Ayurveda is recognized for its doctrines and medicaments. In this present era, it is being globally accepted. It is due to genuine and standard medicines. Training in drug manufacturing is imparted to the Ayurvedic students during their period of study to make them confident about the drugs and successfully treat their patients with genuine and standard drugs. Earlier, the subject was taught through the ancient classical texts like Rasaratnasamuchchaya, Rasendrachudamani, Ayurvedaprakash etc. Now many compiled texts are written and available for the students according to the syllabus. Apart from Hindi, these books are also available in regional languages. Very few books are available in English on Rasashastra. Ayurveda when recognized globally there is a need of texts with good commentary in foreign languages. In this direction, this book will be considered a great contribution by the authors.

 

It is extremely a happy augury that Dr. K. Nishteswar along with Dr. R. Vidyanath has designed and created an important text on the subject of Ayurvediya Rasashastra.

 

I find the planning as very practical, information very authentic and description very precise to the point. I am confident that this will not only be useful to students, but also serve as an excellent book of ready reference to the research scholars and physicians. This text also conforms to the standards laid by Central Council of Indian Medicine (CCIM). The authors have taken care to incorpate latest references of standard research work on Rasashastriya drugs and furnished line diagrams for various apparatus like Yantra, Musha, Koshthi and Puta. I feel happy to recommend this book to all those serious students of Ayurveda who would like to update their knowledge in the subject of Rasashatra. I also wish to congratulate the authorities of Chaukhamba Surbharati Prakashan, Varanasi for taking up the publication responsibility to further the cause of Ayurveda.

 

Preface

 

Rasashastra is a science which deals with Mercury and other metals and minerals. The main concepts of Rasashastra are generally referred to Lohavedha/Rasavada/Dhatuvada (Alchemy) and Dehavedha or Rasayanavada. Sri Govinda Bhagavatpada in his book Rasahridayatantra mentions that Rasashastra is meant not only for Dhatuvada (Alchemy i.e. making gold/silver purpose) with a view to remove poverty from the world but also for Dehavedha which makes the body very strong, free from diseases, and stable for longer duration with the use of Mercury and Sulphur compounds. It is helpful for deep Sadhana (practice) which leads to Mukti (emancipation). In this particular context Dehavedha represents the Rasayana aspect of Parada. In a nutshell the concepts of Lohavedha and Dehavedha are considered to be prime objectives of Rasashastra.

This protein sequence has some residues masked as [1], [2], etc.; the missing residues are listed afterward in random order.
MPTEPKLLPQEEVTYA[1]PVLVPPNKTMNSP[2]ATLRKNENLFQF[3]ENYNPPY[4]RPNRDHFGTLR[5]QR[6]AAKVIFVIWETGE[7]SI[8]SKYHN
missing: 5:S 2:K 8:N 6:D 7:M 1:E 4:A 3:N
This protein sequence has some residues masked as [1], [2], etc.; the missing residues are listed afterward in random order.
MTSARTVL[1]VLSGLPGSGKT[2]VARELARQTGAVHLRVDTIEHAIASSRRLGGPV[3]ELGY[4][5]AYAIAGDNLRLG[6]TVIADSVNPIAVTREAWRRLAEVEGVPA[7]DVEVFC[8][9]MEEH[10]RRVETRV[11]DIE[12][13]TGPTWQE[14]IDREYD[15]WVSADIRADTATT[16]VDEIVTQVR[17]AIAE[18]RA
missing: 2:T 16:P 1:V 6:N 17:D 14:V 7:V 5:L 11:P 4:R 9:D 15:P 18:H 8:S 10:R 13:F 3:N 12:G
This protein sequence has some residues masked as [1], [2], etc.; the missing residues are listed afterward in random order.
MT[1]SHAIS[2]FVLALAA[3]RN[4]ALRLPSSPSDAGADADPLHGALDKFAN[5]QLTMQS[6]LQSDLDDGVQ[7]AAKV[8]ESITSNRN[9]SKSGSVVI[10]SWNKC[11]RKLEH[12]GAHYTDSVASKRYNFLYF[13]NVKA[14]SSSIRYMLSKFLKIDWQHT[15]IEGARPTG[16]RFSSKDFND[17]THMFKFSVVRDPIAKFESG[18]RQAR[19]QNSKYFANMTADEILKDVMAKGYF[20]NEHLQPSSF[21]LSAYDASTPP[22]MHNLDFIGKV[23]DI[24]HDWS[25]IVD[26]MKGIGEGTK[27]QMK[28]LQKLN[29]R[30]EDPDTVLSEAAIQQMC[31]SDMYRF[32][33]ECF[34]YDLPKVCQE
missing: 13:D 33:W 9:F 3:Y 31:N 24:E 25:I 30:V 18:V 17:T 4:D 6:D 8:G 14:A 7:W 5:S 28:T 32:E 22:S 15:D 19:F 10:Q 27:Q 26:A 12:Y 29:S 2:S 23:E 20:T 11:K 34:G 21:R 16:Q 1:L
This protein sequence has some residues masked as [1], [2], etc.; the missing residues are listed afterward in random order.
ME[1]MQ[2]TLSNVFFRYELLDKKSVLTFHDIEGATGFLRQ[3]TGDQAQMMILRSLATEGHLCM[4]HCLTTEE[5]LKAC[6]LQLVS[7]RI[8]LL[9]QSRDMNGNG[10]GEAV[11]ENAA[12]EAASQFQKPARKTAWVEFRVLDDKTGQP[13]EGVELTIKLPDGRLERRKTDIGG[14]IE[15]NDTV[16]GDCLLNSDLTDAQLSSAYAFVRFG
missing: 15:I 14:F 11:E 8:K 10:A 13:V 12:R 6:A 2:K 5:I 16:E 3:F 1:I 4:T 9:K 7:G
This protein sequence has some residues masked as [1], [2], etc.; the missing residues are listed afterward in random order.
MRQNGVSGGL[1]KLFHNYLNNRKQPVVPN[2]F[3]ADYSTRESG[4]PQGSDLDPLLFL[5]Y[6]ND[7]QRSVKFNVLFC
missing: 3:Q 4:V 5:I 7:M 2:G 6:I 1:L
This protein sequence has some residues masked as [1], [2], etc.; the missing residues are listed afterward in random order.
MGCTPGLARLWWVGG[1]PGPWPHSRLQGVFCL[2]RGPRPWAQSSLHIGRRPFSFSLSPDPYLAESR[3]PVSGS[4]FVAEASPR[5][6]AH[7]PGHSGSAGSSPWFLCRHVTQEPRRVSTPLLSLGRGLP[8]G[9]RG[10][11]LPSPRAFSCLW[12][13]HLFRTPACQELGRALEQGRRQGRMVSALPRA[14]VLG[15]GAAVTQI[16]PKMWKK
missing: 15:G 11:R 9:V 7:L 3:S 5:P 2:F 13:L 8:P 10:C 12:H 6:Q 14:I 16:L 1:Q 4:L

Rasacharyas worked hard over a period of several centuries to achieve the objectives namely Lohavedha and Dehavedha, which is evident from the vast literature available on the subject of Rasashastra. Though Charaka and Sushruta described some of the metals and minerals along with their therapeutic utility in their works, it can be safely concluded that the actual development of Rasashastra as a specialised branch was started from the 8th century AD. The review of ancient literature of Rasashastra reveals that ancient Rasacharyas have observed toxic effects due to the impurities of metals and minerals and have evolved suitable remedial processes in the form of shodhana (purification) and marana (incineration) measures. During the classical age the drugs of mineral origin were used in the form of collyrium like fine powder (in the form of Anjanabha sukshma churna). Their marana method with the help of various Putas as mentioned in Rasa classics is not found in Charaka and Sushruta Samhitas. In Sushruta Uttara Tantra (18th chapter 85-95 verses) the method of preparation of churnanjana was described in which Sauviranjana, gold, copper and silver were diricted to be heated in a musha on fire and to be cooled by cow’s urine, curd, ghee and honey etc. for several times to turn them into fine powder form. Sushruta also described antardhuma Tuvaraka phala for administration to a madhumehi which can be considered as the first step in the development of concept of putapaka. In this way heat treatment for the process of medicine was found in the classical text. But the method of making bhasmas of mineral origin through angiputa became popular only after the development of Rasashastra.